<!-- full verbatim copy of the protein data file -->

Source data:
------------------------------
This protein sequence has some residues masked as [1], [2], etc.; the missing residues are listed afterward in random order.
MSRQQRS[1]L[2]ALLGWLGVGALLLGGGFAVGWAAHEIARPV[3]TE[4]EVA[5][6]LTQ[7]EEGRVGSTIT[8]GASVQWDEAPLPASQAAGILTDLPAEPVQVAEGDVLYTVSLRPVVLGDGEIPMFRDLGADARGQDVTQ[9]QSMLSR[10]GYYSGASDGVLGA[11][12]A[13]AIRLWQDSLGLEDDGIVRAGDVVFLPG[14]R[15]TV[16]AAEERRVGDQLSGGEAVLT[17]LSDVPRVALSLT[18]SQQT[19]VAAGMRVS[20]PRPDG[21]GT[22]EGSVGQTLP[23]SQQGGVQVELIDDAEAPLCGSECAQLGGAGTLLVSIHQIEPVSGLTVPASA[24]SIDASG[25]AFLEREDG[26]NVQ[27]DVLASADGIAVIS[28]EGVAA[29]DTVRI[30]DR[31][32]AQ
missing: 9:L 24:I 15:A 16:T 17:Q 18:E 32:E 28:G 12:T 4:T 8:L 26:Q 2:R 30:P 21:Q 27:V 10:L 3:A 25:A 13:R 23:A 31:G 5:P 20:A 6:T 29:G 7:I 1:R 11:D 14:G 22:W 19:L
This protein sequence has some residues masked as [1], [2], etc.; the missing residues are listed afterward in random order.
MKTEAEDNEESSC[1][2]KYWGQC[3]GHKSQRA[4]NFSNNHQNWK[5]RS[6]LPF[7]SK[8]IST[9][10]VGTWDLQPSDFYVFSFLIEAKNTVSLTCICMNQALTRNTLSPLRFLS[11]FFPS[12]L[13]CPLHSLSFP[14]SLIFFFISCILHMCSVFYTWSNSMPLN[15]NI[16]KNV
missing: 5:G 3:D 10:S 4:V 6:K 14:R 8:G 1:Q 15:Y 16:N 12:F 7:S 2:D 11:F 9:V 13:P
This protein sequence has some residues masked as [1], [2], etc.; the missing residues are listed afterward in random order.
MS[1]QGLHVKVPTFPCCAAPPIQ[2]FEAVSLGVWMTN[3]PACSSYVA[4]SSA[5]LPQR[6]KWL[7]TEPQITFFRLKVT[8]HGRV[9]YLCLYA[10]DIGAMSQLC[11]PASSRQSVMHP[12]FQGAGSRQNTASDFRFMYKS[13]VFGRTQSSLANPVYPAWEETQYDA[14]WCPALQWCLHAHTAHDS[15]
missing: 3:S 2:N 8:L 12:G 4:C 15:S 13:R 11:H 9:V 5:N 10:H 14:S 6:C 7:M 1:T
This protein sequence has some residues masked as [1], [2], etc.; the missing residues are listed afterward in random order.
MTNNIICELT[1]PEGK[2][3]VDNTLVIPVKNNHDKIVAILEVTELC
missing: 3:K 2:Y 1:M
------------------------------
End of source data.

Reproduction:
This protein sequence has some residues masked as [1], [2], etc.; the missing residues are listed afterward in random order.
MSRQQRS[1]L[2]ALLGWLGVGALLLGGGFAVGWAAHEIARPV[3]TE[4]EVA[5][6]LTQ[7]EEGRVGSTIT[8]GASVQWDEAPLPASQAAGILTDLPAEPVQVAEGDVLYTVSLRPVVLGDGEIPMFRDLGADARGQDVTQ[9]QSMLSR[10]GYYSGASDGVLGA[11][12]A[13]AIRLWQDSLGLEDDGIVRAGDVVFLPG[14]R[15]TV[16]AAEERRVGDQLSGGEAVLT[17]LSDVPRVALSLT[18]SQQT[19]VAAGMRVS[20]PRPDG[21]GT[22]EGSVGQTLP[23]SQQGGVQVELIDDAEAPLCGSECAQLGGAGTLLVSIHQIEPVSGLTVPASA[24]SIDASG[25]AFLEREDG[26]NVQ[27]DVLASADGIAVIS[28]EGVAA[29]DTVRI[30]DR[31][32]AQ
missing: 9:L 24:I 15:A 16:T 17:Q 18:E 32:E 28:G 12:T 4:T 8:L 26:Q 2:R 30:P 21:Q 27:V 10:L 3:A 25:A 13:R 23:A 31:G 5:P 20:A 6:T 29:G 7:I 1:R 11:D 14:G 22:W 19:L
This protein sequence has some residues masked as [1], [2], etc.; the missing residues are listed afterward in random order.
MKTEAEDNEESSC[1][2]KYWGQC[3]GHKSQRA[4]NFSNNHQNWK[5]RS[6]LPF[7]SK[8]IST[9][10]VGTWDLQPSDFYVFSFLIEAKNTVSLTCICMNQALTRNTLSPLRFLS[11]FFPS[12]L[13]CPLHSLSFP[14]SLIFFFISCILHMCSVFYTWSNSMPLN[15]NI[16]KNV
missing: 5:G 3:D 10:S 4:V 6:K 14:R 8:G 1:Q 15:Y 16:N 12:F 7:S 2:D 11:F 9:V 13:P
This protein sequence has some residues masked as [1], [2], etc.; the missing residues are listed afterward in random order.
MS[1]QGLHVKVPTFPCCAAPPIQ[2]FEAVSLGVWMTN[3]PACSSYVA[4]SSA[5]LPQR[6]KWL[7]TEPQITFFRLKVT[8]HGRV[9]YLCLYA[10]DIGAMSQLC[11]PASSRQSVMHP[12]FQGAGSRQNTASDFRFMYKS[13]VFGRTQSSLANPVYPAWEETQYDA[14]WCPALQWCLHAHTAHDS[15]
missing: 3:S 2:N 8:L 12:G 4:C 15:S 13:R 11:H 9:V 5:N 10:H 14:S 6:C 7:M 1:T
This protein sequence has some residues masked as [1], [2], etc.; the missing residues are listed afterward in random order.
MTNNIICELT[1]PEGK[2][3]VDNTLVIPVKNNHDKIVAILEVTELC
missing: 3:K 2:Y 1:M